Engagement and partnering with the community also continue to be an important part of the Department's reform. The creation and implementation of the Chief's Advisory Board (CAB) is a prime example of this proactive engagement and community partnership. The CAB is composed of community members and was created to serve as a way for the Chief of Police to collaborate with the community in forming strategies to develop community policing concepts and increase public awareness. The board provides a forum for community discussions with a broad spectrum of viewpoints from community members. Additionally, in 2020 alone, the department engaged in more than 70 community meetings and listening sessions.
The City has also helped to support the reform initiative, most recently with the Police Oversight Model Community Outreach (POM). Led by the City Attorney’s office, the City sought public input on what an effective Oversight Model in the City of Vallejo should look like. The information gathered from these meetings is helping the City to create a Police Oversight Model that is right for the community and department.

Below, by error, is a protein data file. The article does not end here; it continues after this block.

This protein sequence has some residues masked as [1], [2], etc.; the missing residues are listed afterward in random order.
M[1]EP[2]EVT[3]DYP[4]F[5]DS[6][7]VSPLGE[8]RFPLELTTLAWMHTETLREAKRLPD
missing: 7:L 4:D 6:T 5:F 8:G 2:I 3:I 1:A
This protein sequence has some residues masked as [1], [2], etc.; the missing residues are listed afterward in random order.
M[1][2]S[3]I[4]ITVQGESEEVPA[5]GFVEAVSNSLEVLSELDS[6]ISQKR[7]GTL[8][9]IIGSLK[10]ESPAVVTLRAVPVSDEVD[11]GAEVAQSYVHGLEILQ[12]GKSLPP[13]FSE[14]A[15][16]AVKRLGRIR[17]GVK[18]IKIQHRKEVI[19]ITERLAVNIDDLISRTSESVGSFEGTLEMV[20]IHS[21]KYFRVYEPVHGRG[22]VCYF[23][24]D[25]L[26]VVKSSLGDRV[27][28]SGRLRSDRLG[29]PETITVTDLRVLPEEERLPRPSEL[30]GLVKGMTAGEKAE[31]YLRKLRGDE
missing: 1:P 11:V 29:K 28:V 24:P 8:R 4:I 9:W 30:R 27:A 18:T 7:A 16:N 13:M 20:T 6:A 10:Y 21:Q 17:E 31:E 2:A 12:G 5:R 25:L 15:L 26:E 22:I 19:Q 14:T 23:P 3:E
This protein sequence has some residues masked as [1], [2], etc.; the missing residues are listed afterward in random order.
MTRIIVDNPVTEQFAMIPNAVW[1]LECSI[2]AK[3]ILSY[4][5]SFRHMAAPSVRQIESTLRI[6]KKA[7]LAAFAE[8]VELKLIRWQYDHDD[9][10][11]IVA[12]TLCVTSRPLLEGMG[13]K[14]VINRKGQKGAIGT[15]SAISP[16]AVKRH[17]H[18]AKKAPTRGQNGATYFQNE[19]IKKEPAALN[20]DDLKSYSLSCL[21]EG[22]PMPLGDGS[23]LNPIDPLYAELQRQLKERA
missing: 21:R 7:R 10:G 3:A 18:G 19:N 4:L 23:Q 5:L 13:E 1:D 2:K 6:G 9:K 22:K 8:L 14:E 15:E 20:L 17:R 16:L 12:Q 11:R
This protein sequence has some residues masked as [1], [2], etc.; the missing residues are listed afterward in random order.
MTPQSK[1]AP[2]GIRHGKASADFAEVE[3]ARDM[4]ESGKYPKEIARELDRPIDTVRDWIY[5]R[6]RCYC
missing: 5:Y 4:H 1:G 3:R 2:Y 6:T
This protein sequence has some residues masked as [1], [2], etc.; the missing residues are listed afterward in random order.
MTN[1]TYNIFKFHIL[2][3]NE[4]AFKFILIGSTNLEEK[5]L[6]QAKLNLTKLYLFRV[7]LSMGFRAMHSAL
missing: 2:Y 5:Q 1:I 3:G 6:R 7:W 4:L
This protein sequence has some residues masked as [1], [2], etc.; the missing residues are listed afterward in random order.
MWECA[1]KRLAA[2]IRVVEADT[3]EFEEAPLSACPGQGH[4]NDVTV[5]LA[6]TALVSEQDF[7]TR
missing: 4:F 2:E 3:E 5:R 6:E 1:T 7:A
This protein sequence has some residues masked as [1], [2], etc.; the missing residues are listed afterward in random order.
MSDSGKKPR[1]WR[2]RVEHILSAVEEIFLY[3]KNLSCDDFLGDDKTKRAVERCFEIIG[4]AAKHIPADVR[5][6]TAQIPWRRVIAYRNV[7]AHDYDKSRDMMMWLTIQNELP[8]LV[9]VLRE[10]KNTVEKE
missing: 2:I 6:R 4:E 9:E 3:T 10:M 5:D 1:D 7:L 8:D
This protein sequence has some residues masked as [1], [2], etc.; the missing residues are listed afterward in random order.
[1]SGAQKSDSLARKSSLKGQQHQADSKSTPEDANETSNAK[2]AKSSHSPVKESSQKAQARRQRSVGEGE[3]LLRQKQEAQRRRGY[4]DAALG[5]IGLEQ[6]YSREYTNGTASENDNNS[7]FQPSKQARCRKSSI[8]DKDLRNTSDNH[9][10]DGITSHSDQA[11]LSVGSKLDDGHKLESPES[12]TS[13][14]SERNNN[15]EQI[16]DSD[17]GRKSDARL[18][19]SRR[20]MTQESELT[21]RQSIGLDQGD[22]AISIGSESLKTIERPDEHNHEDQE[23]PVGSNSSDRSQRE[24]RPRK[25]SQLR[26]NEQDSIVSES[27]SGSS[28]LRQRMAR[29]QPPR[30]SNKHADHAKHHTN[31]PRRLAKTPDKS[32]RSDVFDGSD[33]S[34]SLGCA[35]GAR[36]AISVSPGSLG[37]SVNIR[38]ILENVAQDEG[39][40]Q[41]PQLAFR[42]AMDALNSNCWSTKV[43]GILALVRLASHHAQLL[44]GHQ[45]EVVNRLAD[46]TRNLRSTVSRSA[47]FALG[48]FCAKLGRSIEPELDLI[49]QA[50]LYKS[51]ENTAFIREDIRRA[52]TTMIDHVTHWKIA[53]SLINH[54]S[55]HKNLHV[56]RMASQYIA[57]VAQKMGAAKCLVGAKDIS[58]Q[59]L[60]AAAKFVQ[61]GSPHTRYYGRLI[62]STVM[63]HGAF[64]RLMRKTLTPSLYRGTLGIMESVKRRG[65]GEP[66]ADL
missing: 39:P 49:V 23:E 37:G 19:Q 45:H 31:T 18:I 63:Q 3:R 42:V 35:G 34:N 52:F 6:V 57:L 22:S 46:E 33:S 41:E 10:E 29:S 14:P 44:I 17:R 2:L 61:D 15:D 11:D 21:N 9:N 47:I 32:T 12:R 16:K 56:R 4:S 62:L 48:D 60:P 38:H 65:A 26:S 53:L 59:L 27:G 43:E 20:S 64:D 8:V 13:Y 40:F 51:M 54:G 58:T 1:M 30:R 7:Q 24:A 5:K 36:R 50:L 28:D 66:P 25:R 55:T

City Manager Malone concluded, "We have seen quantifiable progress and accomplishments in our Police Department even amidst the many challenges they face. The City Council and I continue to express our strong support for Chief Williams and the transformational reform initiatives being employed to create a Department that serves the needs and desires of the Vallejo Community. I will be working more closely with the Chief now and in the future to ensure that we ramp up our communications internally and with the public to continue building a solid, trust-fueled relationship with our community. We care deeply about the health and well-being of our officers and the community. Ultimately, we can't do this alone. So we are asking the unions, our community members, and all staff to join forces with us for the betterment of this community and our City."